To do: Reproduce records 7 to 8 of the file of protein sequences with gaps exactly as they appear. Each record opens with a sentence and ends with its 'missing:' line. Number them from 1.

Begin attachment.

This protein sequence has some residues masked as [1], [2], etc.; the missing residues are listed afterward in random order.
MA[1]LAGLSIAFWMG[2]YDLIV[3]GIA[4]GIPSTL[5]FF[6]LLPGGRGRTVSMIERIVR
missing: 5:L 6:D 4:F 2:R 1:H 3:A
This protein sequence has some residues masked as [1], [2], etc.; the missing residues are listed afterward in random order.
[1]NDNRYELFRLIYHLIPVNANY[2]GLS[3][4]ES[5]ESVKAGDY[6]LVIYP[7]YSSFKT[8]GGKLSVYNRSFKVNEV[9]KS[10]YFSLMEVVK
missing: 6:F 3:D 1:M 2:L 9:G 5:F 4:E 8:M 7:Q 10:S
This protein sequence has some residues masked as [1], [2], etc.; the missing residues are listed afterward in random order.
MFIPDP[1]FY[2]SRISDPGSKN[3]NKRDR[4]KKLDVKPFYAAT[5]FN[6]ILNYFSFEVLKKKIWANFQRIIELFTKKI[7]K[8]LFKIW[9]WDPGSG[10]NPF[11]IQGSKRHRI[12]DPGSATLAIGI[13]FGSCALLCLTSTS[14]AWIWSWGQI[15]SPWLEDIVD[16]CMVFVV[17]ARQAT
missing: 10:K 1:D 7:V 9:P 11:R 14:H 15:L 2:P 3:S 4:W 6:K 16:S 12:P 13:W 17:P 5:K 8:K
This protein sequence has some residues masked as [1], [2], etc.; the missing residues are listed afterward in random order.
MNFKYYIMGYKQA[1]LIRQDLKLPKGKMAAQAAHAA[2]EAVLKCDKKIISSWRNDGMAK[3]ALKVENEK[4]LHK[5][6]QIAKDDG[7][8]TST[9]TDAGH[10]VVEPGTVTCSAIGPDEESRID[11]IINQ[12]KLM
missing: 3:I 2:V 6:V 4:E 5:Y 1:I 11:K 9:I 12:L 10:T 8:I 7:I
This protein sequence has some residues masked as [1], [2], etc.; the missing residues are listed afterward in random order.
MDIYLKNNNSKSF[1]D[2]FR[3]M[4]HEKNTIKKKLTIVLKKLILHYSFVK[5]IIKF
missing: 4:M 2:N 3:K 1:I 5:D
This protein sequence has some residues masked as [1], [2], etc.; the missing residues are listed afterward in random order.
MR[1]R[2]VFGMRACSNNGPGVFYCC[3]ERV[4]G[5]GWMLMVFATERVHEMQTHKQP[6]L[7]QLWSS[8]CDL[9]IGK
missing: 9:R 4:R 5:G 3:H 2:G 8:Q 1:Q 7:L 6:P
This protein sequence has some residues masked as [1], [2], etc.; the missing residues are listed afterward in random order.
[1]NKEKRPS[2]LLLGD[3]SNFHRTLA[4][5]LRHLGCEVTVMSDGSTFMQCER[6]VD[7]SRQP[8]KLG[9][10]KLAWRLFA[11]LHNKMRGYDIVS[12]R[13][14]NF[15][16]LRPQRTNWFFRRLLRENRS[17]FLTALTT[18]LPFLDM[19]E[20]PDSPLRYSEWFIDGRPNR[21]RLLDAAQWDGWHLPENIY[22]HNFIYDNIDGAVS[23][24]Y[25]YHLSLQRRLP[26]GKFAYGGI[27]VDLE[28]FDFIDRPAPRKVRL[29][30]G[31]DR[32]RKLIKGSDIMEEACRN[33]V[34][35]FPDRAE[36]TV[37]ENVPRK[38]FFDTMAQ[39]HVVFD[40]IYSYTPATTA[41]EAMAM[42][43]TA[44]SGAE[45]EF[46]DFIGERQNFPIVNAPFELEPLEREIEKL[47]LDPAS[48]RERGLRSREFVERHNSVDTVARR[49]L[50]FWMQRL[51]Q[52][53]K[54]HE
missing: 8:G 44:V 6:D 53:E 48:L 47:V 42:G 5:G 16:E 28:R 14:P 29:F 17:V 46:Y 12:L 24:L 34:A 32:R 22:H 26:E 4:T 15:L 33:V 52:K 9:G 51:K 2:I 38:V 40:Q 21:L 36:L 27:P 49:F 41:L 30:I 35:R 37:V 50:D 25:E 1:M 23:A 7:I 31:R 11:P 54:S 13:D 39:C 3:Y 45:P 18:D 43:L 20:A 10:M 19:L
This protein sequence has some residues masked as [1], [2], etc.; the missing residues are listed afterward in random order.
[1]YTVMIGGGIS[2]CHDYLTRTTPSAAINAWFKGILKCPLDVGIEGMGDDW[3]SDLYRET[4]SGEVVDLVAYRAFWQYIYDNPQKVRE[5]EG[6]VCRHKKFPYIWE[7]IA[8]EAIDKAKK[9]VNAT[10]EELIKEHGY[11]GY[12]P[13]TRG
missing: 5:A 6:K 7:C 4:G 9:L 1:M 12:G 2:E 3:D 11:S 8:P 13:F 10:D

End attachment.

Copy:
This protein sequence has some residues masked as [1], [2], etc.; the missing residues are listed afterward in random order.
[1]NKEKRPS[2]LLLGD[3]SNFHRTLA[4][5]LRHLGCEVTVMSDGSTFMQCER[6]VD[7]SRQP[8]KLG[9][10]KLAWRLFA[11]LHNKMRGYDIVS[12]R[13][14]NF[15][16]LRPQRTNWFFRRLLRENRS[17]FLTALTT[18]LPFLDM[19]E[20]PDSPLRYSEWFIDGRPNR[21]RLLDAAQWDGWHLPENIY[22]HNFIYDNIDGAVS[23][24]Y[25]YHLSLQRRLP[26]GKFAYGGI[27]VDLE[28]FDFIDRPAPRKVRL[29][30]G[31]DR[32]RKLIKGSDIMEEACRN[33]V[34][35]FPDRAE[36]TV[37]ENVPRK[38]FFDTMAQ[39]HVVFD[40]IYSYTPATTA[41]EAMAM[42][43]TA[44]SGAE[45]EF[46]DFIGERQNFPIVNAPFELEPLEREIEKL[47]LDPAS[48]RERGLRSREFVERHNSVDTVARR[49]L[50]FWMQRL[51]Q[52][53]K[54]HE
missing: 8:G 44:V 6:D 53:E 48:L 47:V 42:G 5:G 16:E 28:R 14:P 29:F 17:V 46:Y 12:L 24:L 34:A 32:R 22:H 26:E 4:T 15:L 33:V 52:K 9:G 51:K 2:I 38:V 40:Q 21:L 36:L 27:P 49:F 41:L 30:I 35:R 37:V 50:D 25:E 1:M 23:A 7:I 31:R 11:P 54:S 13:D 39:C 3:Y 45:P 18:D 43:L 20:A 10:M 19:L
This protein sequence has some residues masked as [1], [2], etc.; the missing residues are listed afterward in random order.
[1]YTVMIGGGIS[2]CHDYLTRTTPSAAINAWFKGILKCPLDVGIEGMGDDW[3]SDLYRET[4]SGEVVDLVAYRAFWQYIYDNPQKVRE[5]EG[6]VCRHKKFPYIWE[7]IA[8]EAIDKAKK[9]VNAT[10]EELIKEHGY[11]GY[12]P[13]TRG
missing: 5:A 6:K 7:C 4:G 9:L 1:M 12:G 2:E 3:D 11:S 8:P 13:F 10:D